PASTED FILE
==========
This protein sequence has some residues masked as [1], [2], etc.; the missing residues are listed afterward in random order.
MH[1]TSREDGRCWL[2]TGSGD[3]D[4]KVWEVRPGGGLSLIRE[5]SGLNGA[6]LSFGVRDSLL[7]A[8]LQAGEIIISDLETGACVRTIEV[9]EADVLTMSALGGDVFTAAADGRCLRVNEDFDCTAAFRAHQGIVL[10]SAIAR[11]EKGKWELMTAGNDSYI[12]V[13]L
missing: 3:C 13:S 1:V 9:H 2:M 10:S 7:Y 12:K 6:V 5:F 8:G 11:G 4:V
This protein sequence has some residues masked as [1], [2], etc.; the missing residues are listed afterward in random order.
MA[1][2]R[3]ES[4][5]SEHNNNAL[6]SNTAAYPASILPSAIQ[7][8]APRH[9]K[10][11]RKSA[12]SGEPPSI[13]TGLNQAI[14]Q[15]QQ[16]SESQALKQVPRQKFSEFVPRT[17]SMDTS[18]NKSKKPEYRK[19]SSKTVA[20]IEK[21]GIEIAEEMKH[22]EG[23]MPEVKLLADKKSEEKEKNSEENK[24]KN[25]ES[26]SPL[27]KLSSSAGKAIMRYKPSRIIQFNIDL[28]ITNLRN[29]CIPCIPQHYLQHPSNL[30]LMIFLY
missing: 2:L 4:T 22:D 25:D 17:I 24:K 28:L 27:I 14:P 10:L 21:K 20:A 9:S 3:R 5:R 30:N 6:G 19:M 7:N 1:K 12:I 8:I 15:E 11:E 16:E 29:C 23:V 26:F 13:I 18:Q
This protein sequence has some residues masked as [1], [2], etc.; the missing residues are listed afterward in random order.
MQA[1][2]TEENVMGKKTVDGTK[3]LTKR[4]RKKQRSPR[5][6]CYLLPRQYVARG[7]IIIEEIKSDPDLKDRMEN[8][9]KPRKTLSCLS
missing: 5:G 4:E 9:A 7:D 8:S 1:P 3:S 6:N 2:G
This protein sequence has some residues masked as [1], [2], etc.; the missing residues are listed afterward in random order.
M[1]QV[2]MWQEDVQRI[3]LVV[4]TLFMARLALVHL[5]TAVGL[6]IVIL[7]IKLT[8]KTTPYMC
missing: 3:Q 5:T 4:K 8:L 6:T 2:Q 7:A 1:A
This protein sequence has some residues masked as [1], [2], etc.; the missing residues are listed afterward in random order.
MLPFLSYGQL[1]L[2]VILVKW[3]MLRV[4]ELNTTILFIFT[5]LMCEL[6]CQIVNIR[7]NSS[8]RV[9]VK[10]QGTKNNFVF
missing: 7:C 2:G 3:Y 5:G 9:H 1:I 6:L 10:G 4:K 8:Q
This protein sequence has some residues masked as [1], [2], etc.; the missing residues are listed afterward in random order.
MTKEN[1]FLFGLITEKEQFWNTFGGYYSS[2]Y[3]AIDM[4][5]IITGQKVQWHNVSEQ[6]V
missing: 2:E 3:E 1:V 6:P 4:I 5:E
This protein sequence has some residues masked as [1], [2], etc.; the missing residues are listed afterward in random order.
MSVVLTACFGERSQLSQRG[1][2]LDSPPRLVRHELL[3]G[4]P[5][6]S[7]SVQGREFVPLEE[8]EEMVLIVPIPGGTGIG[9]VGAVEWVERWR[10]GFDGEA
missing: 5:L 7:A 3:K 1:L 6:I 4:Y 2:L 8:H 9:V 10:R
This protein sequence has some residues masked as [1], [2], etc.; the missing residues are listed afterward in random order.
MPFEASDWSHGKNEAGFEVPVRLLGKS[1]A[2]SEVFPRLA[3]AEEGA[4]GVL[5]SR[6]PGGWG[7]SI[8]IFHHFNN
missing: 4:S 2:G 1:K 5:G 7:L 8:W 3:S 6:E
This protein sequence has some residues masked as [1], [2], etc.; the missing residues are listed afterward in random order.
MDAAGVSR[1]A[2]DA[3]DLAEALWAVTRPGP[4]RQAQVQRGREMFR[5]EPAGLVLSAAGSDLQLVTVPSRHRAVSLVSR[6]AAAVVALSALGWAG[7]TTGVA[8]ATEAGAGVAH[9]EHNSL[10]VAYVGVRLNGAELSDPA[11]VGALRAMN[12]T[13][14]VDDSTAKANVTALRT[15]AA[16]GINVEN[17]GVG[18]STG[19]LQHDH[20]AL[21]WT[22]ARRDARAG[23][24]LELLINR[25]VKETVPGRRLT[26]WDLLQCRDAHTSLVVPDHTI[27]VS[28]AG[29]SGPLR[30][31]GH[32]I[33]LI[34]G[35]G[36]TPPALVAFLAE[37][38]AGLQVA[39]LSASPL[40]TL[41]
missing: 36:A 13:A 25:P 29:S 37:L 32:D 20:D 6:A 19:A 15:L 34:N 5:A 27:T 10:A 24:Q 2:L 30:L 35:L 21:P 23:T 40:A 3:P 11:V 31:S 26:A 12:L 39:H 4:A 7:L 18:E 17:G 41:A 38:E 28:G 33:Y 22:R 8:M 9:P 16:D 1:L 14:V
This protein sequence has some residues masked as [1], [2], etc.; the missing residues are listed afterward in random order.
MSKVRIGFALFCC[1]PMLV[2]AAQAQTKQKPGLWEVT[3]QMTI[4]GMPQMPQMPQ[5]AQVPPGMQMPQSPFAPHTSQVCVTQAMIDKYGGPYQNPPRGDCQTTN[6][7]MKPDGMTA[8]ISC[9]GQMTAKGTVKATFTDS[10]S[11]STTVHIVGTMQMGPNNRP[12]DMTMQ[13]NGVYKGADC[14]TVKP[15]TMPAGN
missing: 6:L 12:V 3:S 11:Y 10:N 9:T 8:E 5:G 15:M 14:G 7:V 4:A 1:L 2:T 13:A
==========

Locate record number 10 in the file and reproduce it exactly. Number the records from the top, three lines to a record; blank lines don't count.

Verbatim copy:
This protein sequence has some residues masked as [1], [2], etc.; the missing residues are listed afterward in random order.
MSKVRIGFALFCC[1]PMLV[2]AAQAQTKQKPGLWEVT[3]QMTI[4]GMPQMPQMPQ[5]AQVPPGMQMPQSPFAPHTSQVCVTQAMIDKYGGPYQNPPRGDCQTTN[6][7]MKPDGMTA[8]ISC[9]GQMTAKGTVKATFTDS[10]S[11]STTVHIVGTMQMGPNNRP[12]DMTMQ[13]NGVYKGADC[14]TVKP[15]TMPAGN
missing: 6:L 12:V 3:S 11:Y 10:N 9:T 8:E 5:G 15:M 14:G 7:V 4:A 1:L 2:T 13:A